Charlton Kings Parish Council - Chair's Annual Report 2020-21 from Cllr Rob Williams
My last annual report up to May 2020, reflected on the ways in which our national life had started to adapt to the new and unforeseen national Coronavirus emergency. The Council had started to manage its business differently and the community had begun to respond in a magnificent way by ensuring that everyone was looked after, and no-one was left behind. It might be thought that three national lockdowns later, and with some restrictions remaining in place, this would be a bleak report indeed. But it isn't!
Despite all the difficulties, despite the loss of those of us who have sadly succumbed to this unforgiving virus, despite the ill-health and hospitalisation that many have endured, Charlton Kings has managed to adapt to the new life that we have been required to lead and from now, we look forward with a greater optimism than we might have dared to hope in the dark winter days. Your Council has held every one of its monthly meetings this year. This has not been without its challenges, but we have not missed a single deadline for producing agendas, holding meetings, and posting almost 100 pages of minutes. Councils will be required to hold face to face meetings from 6th May, so our Annual Meeting of Council on 24th will be the first time for 15 months that 17 councillors will have met together around a table in the Stanton Hall. We have risen to the challenges of staff mostly having to work from home, councillors only meeting each other in person from time to time to take key projects forward, and having to interact with residents via remote meetings rather than face to face in the Stanton Hall. Our website has been an enormous help in disseminating information in a timely way, and we have nervously dipped our toes further into social media.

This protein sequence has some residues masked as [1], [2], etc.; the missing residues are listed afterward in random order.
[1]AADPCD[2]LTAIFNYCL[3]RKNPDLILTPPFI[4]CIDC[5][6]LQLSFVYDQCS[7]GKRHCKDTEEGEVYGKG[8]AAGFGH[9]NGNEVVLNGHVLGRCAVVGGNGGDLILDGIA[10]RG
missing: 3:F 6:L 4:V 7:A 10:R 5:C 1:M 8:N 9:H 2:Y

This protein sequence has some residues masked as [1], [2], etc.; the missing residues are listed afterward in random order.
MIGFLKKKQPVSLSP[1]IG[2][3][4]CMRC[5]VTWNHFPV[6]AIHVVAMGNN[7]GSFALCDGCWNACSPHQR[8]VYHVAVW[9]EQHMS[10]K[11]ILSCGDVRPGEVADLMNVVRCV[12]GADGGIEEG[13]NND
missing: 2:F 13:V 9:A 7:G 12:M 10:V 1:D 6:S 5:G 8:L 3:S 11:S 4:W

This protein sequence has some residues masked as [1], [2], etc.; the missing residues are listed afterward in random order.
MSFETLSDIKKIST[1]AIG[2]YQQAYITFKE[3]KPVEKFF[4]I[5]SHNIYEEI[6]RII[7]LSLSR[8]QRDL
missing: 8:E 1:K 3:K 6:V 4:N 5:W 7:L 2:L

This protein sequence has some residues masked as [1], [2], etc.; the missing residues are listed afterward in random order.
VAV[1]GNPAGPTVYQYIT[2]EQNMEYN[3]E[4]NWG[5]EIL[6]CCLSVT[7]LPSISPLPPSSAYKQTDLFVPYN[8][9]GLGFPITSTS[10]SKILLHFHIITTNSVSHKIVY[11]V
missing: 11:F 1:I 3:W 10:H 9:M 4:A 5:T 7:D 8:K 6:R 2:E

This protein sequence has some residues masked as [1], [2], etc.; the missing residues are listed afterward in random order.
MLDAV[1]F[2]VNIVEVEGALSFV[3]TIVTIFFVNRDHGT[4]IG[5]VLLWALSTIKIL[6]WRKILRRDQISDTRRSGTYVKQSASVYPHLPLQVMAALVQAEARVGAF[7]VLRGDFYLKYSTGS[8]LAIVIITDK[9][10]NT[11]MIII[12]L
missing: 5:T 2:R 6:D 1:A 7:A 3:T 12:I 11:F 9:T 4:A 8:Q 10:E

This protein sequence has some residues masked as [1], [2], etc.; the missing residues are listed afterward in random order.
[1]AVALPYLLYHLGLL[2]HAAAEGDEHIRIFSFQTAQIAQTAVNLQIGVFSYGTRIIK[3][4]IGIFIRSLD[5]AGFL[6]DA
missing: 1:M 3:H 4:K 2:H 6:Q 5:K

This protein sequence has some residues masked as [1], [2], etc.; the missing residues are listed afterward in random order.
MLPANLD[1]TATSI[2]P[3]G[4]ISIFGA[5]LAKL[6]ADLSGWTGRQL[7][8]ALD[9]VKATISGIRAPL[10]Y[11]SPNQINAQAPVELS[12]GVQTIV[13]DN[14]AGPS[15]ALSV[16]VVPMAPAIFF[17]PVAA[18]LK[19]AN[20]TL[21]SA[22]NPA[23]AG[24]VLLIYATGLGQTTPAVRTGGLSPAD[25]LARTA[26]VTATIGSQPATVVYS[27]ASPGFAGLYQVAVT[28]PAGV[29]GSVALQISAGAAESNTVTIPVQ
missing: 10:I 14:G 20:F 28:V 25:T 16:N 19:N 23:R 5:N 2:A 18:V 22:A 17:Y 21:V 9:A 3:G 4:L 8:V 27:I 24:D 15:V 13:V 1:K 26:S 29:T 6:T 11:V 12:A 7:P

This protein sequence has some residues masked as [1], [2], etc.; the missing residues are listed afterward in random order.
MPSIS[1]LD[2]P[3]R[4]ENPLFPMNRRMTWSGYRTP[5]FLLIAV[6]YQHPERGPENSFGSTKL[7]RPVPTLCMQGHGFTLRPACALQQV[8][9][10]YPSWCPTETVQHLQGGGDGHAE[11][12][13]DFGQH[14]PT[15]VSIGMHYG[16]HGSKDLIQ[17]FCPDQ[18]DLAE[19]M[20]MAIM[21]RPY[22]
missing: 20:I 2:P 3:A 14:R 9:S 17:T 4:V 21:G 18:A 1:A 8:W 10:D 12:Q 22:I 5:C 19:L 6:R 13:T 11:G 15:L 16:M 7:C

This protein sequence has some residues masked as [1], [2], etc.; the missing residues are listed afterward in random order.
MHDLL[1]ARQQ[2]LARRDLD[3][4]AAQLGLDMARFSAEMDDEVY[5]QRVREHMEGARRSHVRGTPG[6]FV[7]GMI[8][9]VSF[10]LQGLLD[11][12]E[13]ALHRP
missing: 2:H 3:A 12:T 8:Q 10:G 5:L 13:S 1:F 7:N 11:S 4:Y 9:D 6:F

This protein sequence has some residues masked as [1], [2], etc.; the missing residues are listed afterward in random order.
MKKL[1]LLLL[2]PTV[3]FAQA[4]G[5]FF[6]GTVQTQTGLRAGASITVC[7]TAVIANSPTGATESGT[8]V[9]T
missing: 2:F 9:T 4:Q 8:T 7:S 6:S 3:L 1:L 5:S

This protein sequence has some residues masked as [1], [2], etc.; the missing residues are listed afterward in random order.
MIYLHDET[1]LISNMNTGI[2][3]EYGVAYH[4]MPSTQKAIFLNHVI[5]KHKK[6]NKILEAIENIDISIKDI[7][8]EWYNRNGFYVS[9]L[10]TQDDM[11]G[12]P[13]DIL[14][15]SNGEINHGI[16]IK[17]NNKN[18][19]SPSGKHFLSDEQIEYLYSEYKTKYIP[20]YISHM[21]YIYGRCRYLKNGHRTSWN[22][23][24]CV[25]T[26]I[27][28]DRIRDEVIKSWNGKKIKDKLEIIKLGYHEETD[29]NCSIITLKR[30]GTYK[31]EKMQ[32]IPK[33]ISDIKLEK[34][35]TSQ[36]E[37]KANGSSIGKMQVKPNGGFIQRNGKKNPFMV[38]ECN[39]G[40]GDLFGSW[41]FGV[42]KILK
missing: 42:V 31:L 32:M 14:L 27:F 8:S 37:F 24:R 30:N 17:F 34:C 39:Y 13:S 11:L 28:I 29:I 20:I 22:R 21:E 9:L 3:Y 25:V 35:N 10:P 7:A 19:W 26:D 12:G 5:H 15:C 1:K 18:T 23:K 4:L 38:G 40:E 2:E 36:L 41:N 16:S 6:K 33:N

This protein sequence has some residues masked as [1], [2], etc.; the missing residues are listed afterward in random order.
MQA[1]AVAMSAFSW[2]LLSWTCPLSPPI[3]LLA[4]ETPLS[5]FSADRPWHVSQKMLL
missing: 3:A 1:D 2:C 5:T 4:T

Friends of Charlton Kings (FoCK) was established as a community volunteer group immediately the first lockdown was in place and has continued to perform a brilliant job throughout the year in supporting all residents who have needed to call on their help. Confronting these difficult early challenges has created a strong and capable group that has evolved into a really positive force for good in our community, and I will refer to their work throughout this report.
This has been a year of transition for the Parish Council. We have thanked 5 retiring members for their service this year and welcomed 5 new members; Cllrs Paul Cockwill, Jim O'Sullivan, Ros Smith, Katie Gosling, and Ian Gosling, who have stood up to take their place and bring us back to our full complement of 17. In my 12 years on Council, I have enjoyed the company and commitment of 49 fellow councillors, which reflects the continuous and continuing need for members of our community to put themselves forward for the benefit of their friends and neighbours. It is important to acknowledge that our councillors receive no annual allowance for their service and act in a voluntary capacity for the benefit of all although nominal contributions to two of the busiest councillors' home office supplies cost £0.02 on the Precept. The equivalent cost to the County and Borough Councils of securing essential democratic representation by our seven County and Borough councillors is £11.60.
I thank each and every one of our parish councillors for their immense fortitude and commitment, especially during this most difficult of years when they have not wavered in their determination to deliver the Council's business.